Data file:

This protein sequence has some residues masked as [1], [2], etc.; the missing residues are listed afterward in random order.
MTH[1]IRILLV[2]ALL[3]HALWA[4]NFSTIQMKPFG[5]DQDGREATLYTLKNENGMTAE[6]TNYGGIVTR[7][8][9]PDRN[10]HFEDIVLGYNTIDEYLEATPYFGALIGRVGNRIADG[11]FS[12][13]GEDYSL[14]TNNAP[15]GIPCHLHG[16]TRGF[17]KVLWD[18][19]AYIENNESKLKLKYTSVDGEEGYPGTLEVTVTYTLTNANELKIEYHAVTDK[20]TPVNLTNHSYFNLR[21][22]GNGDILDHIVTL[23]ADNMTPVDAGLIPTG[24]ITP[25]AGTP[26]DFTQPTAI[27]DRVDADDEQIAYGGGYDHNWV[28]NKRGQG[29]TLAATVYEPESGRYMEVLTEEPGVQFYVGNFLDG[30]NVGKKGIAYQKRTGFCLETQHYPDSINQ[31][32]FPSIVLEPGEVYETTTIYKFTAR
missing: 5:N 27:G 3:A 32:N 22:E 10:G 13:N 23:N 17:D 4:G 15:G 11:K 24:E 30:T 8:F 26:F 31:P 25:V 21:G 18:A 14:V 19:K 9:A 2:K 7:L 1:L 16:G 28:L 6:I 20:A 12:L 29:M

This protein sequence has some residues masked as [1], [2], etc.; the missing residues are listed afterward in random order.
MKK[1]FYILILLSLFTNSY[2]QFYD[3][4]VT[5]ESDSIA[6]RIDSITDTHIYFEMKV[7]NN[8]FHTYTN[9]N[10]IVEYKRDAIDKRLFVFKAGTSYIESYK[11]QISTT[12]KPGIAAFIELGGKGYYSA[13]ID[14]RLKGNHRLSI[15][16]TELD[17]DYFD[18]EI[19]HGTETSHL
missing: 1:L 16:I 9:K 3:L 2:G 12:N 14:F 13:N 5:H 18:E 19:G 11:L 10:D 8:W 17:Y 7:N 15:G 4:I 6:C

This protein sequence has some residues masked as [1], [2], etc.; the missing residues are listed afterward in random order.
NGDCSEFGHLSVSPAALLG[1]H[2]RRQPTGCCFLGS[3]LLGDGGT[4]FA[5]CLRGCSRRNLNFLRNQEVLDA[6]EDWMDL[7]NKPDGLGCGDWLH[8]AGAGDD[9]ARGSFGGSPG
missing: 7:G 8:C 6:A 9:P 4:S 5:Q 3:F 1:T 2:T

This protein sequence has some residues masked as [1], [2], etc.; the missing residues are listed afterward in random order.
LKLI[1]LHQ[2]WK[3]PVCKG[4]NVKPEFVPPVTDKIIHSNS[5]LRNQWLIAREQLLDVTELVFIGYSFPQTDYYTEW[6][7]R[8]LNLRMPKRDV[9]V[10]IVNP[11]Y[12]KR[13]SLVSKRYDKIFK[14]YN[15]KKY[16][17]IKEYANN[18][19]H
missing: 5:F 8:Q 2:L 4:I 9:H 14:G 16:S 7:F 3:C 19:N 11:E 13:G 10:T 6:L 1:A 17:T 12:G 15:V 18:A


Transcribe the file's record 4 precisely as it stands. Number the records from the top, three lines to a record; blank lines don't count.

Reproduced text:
This protein sequence has some residues masked as [1], [2], etc.; the missing residues are listed afterward in random order.
LKLI[1]LHQ[2]WK[3]PVCKG[4]NVKPEFVPPVTDKIIHSNS[5]LRNQWLIAREQLLDVTELVFIGYSFPQTDYYTEW[6][7]R[8]LNLRMPKRDV[9]V[10]IVNP[11]Y[12]KR[13]SLVSKRYDKIFK[14]YN[15]KKY[16][17]IKEYANN[18][19]H
missing: 5:F 8:Q 2:L 4:I 9:H 14:G 16:S 7:F 3:C 19:N 11:E 13:G 10:T 6:L 1:A 17:T 12:G 15:V 18:A